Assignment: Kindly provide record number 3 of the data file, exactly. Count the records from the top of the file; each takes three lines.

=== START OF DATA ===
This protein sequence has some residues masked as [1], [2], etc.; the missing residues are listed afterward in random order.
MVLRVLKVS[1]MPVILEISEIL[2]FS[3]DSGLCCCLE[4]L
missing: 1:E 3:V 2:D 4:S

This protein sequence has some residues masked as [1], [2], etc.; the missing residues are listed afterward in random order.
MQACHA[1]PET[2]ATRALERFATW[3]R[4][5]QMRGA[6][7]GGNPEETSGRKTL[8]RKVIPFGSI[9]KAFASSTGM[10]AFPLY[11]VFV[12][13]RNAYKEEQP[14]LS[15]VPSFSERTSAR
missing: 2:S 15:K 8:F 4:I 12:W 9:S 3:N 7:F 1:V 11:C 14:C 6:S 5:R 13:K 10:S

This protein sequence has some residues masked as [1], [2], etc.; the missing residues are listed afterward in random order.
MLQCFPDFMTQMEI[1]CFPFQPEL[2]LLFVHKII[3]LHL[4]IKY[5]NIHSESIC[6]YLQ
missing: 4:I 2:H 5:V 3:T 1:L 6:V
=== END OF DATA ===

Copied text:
This protein sequence has some residues masked as [1], [2], etc.; the missing residues are listed afterward in random order.
MLQCFPDFMTQMEI[1]CFPFQPEL[2]LLFVHKII[3]LHL[4]IKY[5]NIHSESIC[6]YLQ
missing: 4:I 2:H 5:V 3:T 1:L 6:V